Jay Sumner is the executive director of the Montana Peregrine Institute. He has been studying Peregrine Falcons and other raptors for over fifty years. Jay has coordinated the Montana Peregrine Falcon Survey for the past 18 years. He has also worked on grizzly bear population studies in Yellowstone Park, the Scapegoat wilderness, and the Bob Marshall wilderness.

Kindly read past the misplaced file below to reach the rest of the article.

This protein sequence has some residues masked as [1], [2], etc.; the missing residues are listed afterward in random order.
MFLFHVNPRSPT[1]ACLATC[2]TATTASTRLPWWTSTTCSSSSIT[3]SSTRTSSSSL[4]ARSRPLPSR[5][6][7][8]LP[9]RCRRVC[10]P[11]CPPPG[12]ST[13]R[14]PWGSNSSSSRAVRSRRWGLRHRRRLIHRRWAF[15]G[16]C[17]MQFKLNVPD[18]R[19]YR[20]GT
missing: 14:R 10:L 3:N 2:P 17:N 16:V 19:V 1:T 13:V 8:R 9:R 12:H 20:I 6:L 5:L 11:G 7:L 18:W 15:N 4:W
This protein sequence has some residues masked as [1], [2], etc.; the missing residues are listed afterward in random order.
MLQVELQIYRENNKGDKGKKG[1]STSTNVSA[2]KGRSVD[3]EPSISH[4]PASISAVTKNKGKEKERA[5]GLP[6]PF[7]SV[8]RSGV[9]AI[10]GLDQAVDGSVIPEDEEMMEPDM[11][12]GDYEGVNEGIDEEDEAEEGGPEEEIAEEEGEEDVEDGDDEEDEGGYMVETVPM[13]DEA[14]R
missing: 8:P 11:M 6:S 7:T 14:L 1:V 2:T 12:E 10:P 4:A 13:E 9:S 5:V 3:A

The Peregrine Falcon, considered by most authorities to be the fasted animal on this planet, was almost extinct in Montana in the early 1980’s. The Peregrine Fund, in conjunction with Federal, State, and private organizations, introduced over 600 young peregrines into Montana. This introduction kick-started the recovery of our peregrine falcons. In 1999, Jay Sumner and Ralph Rogers, bringing combined raptor research experience of over 80 years, and with the help of federal and State biologists, initiated intensive surveys of the Montana Peregrine Population. Documented over the last 18 years through the efforts of our not-for- profit organization, Montana Peregrine Institute (MPI), data have shown that the population of the Peregrine Falcon in Montana has expanded from 18 nesting pairs in 1998 to over 100 nesting pairs in 2017. However, that the Peregrine is an apex predator feeding primarily on riparian birds must be considered. Because of migratory behavior, general mobility, and proximity to water, these prey species tend to encounter more environmental toxins than do mammals, and Peregrines accumulate these more than do other raptors. Further, limited data indicate that the migratory destinations of many Peregrines lie south of the American border in regions of the world where regulation of pesticides, including the chlorinated hydrocarbons, is virtually unknown. Plainly, immediately identifying any major downward flux in populations is crucial, lest infamous history repeat itself.